Over the years, paleontologists have developed sophisticated methods for deducing dinosaur anatomy from even the smallest fossil fragments. They’ve rebuilt skeletal systems and discovered information about the musculature and exterior features of long-extinct species. But one key piece of information has always evaded their grasp: dinosaur color. 

According to The Atlantic, scientists made their first breakthrough in the mystery of dinosaur color in 2008 when they found melanosomes in a fossilized feather. Melanosomes, the organelles that make the pigment melanin, come in different shapes depending on what color they produce. The scientists began to wonder whether melanosomes found in fossils could provide clues as to what color the dinosaurs really were. 

But it took several years for scientists to put their theory to the test, and many doubted that, after millions of years in the ground, melanosome shapes would be preserved at all. In a study published this week in the Proceedings of the National Academy of Sciences, scientists finally confirmed that melanosomes found in ancient fossils can provide information about color.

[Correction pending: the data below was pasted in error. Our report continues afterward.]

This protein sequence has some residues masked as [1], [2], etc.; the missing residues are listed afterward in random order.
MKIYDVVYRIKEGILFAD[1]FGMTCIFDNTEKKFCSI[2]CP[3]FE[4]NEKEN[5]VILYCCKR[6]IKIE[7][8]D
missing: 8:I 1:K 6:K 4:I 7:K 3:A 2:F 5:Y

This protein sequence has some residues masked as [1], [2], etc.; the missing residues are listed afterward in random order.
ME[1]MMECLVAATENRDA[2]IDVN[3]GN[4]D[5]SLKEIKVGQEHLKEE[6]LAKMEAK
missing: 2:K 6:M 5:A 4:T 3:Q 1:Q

The study specifically sought to confirm the relationship between melanosome shape and pigmentation in ancient fossils. "By finding traces of the chemical melanin in association with these structures, we’ve basically confirmed that you can use the shapes of the melanosomes themselves to tell what color something was," researcher Caitlin Colleary explained to The Atlantic.

While the study was an early test of a new methodology—meaning it confirmed the efficacy of melanosome studies rather than providing new information about, say, the true color of Tyrannosaurus rex—it’s a huge first step towards determining the colors and patterns of all kinds of extinct species. 

Dinosaur pigmentation isn't researchers' only focus. Paleontologists are also interested in learning about the colors of ancient mammals. As Colleary told The Atlantic, “I’d really like to see the extinct relatives of giraffes, because giraffes have such a distinct color pattern. So it would be really cool to see what those guys look like.”

[h/t: The Atlantic]